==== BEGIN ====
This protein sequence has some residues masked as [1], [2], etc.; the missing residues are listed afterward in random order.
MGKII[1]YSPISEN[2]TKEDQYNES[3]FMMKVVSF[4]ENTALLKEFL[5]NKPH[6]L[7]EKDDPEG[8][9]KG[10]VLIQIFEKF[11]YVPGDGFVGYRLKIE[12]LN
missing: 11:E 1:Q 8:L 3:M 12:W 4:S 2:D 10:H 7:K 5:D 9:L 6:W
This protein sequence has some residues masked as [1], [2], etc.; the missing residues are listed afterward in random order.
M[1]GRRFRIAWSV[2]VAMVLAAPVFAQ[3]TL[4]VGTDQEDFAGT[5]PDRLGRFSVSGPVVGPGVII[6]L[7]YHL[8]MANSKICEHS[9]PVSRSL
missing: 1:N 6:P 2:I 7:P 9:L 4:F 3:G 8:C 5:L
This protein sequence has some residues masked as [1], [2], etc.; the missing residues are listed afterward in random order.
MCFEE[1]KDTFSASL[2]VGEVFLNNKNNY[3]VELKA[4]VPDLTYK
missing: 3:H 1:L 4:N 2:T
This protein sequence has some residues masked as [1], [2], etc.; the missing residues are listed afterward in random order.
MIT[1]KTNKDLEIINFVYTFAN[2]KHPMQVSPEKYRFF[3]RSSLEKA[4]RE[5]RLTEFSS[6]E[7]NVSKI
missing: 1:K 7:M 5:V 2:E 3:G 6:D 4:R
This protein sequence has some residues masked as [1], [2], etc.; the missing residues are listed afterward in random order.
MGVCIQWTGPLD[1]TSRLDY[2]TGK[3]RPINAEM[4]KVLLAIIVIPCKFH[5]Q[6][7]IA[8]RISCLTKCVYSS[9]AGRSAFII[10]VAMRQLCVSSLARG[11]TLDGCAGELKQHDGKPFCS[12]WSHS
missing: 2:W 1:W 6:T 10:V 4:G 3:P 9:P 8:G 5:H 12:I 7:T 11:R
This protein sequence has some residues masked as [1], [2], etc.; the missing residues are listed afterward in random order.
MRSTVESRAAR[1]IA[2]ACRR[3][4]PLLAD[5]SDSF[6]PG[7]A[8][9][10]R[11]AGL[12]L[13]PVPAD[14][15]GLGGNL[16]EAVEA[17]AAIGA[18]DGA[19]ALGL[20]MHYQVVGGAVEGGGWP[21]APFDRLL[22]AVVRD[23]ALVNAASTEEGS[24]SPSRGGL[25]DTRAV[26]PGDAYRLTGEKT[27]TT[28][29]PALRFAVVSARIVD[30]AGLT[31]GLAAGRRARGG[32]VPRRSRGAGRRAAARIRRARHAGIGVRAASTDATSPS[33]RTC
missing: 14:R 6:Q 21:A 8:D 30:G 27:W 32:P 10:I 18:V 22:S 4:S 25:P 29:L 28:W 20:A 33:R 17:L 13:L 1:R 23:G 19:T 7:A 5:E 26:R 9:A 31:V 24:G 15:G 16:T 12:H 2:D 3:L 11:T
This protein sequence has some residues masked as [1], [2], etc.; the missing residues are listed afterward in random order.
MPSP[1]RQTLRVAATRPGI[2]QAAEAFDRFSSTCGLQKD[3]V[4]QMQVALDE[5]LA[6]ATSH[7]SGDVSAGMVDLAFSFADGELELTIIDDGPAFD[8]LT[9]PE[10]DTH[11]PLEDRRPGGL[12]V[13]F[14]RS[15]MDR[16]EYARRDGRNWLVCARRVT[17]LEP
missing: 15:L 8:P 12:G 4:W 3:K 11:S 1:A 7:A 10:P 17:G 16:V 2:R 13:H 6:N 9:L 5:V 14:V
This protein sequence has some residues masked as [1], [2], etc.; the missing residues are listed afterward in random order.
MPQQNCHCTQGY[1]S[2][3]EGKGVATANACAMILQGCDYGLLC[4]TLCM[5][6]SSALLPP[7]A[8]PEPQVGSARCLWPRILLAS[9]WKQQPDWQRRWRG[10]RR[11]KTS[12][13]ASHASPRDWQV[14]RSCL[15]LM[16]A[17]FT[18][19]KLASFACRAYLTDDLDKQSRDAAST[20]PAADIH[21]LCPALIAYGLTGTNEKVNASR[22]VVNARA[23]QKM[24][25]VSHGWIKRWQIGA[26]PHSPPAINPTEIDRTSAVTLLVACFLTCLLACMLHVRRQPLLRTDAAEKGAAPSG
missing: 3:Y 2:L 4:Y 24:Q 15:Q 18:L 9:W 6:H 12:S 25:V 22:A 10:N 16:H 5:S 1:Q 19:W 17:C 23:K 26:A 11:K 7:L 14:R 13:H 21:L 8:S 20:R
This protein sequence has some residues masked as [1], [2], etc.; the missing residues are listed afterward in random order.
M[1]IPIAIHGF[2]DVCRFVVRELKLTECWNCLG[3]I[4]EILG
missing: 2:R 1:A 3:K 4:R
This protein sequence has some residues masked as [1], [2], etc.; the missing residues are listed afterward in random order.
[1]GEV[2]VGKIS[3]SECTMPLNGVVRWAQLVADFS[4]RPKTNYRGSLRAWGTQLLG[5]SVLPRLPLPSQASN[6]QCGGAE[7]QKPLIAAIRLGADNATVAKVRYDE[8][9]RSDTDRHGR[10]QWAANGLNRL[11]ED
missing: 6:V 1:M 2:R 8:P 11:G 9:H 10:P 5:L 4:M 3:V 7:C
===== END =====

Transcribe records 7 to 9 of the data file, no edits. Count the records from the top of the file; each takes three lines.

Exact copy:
This protein sequence has some residues masked as [1], [2], etc.; the missing residues are listed afterward in random order.
MPSP[1]RQTLRVAATRPGI[2]QAAEAFDRFSSTCGLQKD[3]V[4]QMQVALDE[5]LA[6]ATSH[7]SGDVSAGMVDLAFSFADGELELTIIDDGPAFD[8]LT[9]PE[10]DTH[11]PLEDRRPGGL[12]V[13]F[14]RS[15]MDR[16]EYARRDGRNWLVCARRVT[17]LEP
missing: 15:L 8:P 12:G 4:W 3:K 11:S 1:A 7:A 10:P 17:G 16:V 2:R 13:H 6:N 9:L 5:V 14:V
This protein sequence has some residues masked as [1], [2], etc.; the missing residues are listed afterward in random order.
MPQQNCHCTQGY[1]S[2][3]EGKGVATANACAMILQGCDYGLLC[4]TLCM[5][6]SSALLPP[7]A[8]PEPQVGSARCLWPRILLAS[9]WKQQPDWQRRWRG[10]RR[11]KTS[12][13]ASHASPRDWQV[14]RSCL[15]LM[16]A[17]FT[18][19]KLASFACRAYLTDDLDKQSRDAAST[20]PAADIH[21]LCPALIAYGLTGTNEKVNASR[22]VVNARA[23]QKM[24][25]VSHGWIKRWQIGA[26]PHSPPAINPTEIDRTSAVTLLVACFLTCLLACMLHVRRQPLLRTDAAEKGAAPSG
missing: 3:Y 2:L 4:Y 24:Q 15:Q 18:L 9:W 6:H 12:S 25:V 22:A 10:N 16:H 5:S 1:Q 19:W 17:C 23:K 26:A 11:K 7:L 14:R 13:H 21:L 8:S 20:R
This protein sequence has some residues masked as [1], [2], etc.; the missing residues are listed afterward in random order.
M[1]IPIAIHGF[2]DVCRFVVRELKLTECWNCLG[3]I[4]EILG
missing: 2:R 1:A 3:K 4:R